Smaller sports stores raising their game

Dick’s Sporting Goods celebrates its grand opening this weekend in Mount Pleasant.

Big-box sporting goods stores have discovered upscale Mount Pleasant, but smaller, locally owned shops don’t expect to be kicked out of the ball game.

At East Cooper Sporting Goods, the family-owned business of 15 years started getting ready a year ago for the arrival of Dick’s Sporting Goods, a Pittsburgh-based national chain that opened a 46,540-square-foot store in the new Bowman Place shopping center this week.

The sports shop’s owners also know another big retailer is on the way. Just a few miles north of Dick’s, Texas-based Academy Sports + Outdoors is planning a store on U.S. Highway 17.

“We brought in in-house embroidery, and we changed our mix of products,” said East Cooper Sporting Goods co-owner Paul Maschek. “We also ramped up our beach presence.”

The store also invested more on products such as goggles for the numerous swimming teams it serves “so we never run out,” he said in a nod to the store’s client base.

The 4,000-square-foot store on Ben Sawyer Boulevard also partnered with Sweetgrass Hardware on U.S. Highway 17 to get closer to one of its main customers, Wando High School, and to focus on items for customers heading out to the East Cooper beaches.

Maschek realizes the big-box stores will pull away some customers.

“Any time you have that much square footage, you have the ability to squish small businesses and take some of the business away,” he said. “You have to re-evaluate the market. It’s either sink or swim. You have to be prepared for it.”

The difference, he said, will be personal service.

“We have to differentiate ourselves from the big-box stores,” Maschek said.

At Play It Again Sports, less than half a mile away from the new Dick’s, co-owner Billy Richardson agreed.

“People want to shop local and get customer service,” he said. “We have very loyal customers wanting to shop local. They feel comfortable getting helped very quickly. You can get lost in a big store.”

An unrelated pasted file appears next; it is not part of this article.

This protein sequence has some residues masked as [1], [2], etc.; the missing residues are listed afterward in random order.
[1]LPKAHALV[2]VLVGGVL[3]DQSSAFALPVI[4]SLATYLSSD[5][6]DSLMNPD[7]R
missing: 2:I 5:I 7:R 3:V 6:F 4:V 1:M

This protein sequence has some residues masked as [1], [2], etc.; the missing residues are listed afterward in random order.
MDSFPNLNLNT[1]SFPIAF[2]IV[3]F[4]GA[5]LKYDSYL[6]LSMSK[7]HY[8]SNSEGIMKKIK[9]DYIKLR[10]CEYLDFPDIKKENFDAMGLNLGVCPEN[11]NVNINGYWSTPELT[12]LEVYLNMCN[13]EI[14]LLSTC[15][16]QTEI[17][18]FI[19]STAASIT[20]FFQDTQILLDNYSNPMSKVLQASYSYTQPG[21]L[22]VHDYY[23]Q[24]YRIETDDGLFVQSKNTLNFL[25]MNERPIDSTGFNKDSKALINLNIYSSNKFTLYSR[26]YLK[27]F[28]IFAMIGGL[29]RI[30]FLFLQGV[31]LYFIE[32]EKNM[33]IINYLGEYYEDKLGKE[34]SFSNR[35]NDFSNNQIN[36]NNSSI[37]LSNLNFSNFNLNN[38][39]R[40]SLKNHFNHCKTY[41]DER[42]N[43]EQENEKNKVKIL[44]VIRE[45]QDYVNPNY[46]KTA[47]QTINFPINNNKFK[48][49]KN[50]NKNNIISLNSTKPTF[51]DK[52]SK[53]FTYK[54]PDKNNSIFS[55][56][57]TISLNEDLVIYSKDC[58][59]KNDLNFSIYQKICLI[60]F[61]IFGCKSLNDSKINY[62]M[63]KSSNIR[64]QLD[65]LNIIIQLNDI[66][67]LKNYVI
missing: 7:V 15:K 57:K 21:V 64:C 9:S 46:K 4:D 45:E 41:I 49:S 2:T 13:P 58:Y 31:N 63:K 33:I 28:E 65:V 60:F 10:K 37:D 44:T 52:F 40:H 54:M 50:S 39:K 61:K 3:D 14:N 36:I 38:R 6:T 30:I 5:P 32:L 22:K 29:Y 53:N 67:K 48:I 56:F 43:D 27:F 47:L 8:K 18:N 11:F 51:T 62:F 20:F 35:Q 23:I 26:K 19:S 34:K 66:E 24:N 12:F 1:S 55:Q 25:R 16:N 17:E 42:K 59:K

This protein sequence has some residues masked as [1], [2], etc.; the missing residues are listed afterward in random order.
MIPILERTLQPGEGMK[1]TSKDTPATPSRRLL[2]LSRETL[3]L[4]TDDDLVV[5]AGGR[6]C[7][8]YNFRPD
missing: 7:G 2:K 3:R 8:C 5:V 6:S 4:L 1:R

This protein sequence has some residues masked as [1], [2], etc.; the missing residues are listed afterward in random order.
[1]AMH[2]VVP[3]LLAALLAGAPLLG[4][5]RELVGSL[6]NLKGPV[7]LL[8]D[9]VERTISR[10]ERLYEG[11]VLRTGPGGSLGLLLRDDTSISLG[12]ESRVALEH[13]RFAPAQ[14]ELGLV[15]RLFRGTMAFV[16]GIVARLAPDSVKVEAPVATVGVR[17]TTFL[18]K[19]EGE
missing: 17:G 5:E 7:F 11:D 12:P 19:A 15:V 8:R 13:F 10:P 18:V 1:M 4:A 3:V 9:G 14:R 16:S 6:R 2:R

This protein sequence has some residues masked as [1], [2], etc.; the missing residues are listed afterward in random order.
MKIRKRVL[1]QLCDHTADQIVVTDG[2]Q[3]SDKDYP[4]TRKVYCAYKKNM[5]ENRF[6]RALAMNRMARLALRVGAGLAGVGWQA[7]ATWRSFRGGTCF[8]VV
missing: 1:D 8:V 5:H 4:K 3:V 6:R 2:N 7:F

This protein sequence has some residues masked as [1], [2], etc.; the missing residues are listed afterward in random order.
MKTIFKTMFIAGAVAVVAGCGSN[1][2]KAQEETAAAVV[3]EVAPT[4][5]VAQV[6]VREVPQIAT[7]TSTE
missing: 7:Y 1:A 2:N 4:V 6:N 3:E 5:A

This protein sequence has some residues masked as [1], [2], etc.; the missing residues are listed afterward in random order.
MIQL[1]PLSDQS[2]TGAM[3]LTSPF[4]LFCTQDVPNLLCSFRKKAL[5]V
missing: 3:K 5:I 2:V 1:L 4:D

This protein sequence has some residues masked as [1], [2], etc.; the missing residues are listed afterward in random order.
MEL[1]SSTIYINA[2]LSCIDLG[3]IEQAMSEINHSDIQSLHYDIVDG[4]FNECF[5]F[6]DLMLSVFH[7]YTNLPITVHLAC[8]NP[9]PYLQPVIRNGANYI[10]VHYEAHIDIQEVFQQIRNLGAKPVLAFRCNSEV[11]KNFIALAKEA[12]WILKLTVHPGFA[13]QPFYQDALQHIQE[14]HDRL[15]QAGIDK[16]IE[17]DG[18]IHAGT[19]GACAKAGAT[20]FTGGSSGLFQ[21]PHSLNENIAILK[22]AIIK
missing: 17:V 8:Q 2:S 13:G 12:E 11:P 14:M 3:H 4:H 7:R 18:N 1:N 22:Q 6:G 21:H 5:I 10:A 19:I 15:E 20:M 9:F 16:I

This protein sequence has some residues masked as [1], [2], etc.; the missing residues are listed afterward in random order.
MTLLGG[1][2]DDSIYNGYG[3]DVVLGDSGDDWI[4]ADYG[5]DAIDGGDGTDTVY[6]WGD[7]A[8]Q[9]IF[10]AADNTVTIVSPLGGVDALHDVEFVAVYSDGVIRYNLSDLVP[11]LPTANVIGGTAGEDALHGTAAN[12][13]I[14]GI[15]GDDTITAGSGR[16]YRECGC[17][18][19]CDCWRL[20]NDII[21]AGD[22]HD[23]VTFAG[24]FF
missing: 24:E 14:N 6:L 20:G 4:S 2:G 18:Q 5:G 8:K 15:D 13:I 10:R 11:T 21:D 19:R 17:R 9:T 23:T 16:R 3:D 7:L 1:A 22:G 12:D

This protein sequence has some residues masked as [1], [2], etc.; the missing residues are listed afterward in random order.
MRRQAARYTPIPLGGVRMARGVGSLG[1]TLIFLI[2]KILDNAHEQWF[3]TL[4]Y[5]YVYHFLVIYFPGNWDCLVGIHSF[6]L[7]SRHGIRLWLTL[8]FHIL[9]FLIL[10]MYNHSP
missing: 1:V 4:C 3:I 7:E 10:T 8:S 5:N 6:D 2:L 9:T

Richardson, who opened the store with a business partner six years ago, doesn’t believe the arrival of big-box sporting goods stores will cut into his business.

“I don’t think this is going to be harmful to our store in any way,” he said. “It will increase sales and help us focus a little harder on customer attention.”

The 4,000-square-foot shop in Fairmount Shopping Plaza near Anna Knapp Boulevard offers 70 percent new merchandise and 30 percent pre-owned.

“Our model is trade in and trade up,” he said, meaning customers bring in their used sporting goods and buy something new. He also said the business model is different between his store and Dick’s, saying the bigger chain seems to be focused more on apparel.

“We focus more on the hard goods,” he said.

At locally owned LLoyd’s Soccer, which has two other stores in Greenville and Atlanta, owner Rich Lloyd expects some impact on sales, but not a lot. The 9,000-square-foot shop on Wando Park Boulevard off Long Point Road near Interstate 526 specializes in all things soccer-related, from uniforms and equipment to balls and staff gear.

Like East Cooper Sporting Goods, Lloyd’s mans an in-house embroidery shop since the 31-year-old business caters mainly to teams. Only 30 percent of its business is retail.

“Whenever you get another competitor, it will impact us, but it shouldn’t have a big effect on us,” he said. “We won’t know for sure until the fall.”

At Fleet Feet, a locally owned franchise that offers shoes, apparel, nutrition and education on healthy activities, co-owner Chris Minkel expects little negative effect from the bigger chains.

“Our overall business philosophy is based on service, educating the customer, community relations and being involved within the community,” Minkel said.

Minkel and wife Amy opened the 2,300-square-foot shop in the Whole Foods-anchored Patriots Plaza shopping center just over two years ago.

“It’s our job to educate the customer, whether it’s the 75-year-old woman wanting to stay active or a young kid just starting out in the Mount Pleasant Track Club,” he said.

A Dick’s spokesman could not be reached Thursday for comment about the competition with smaller businesses.

Reach Warren L. Wise at 937-5524 or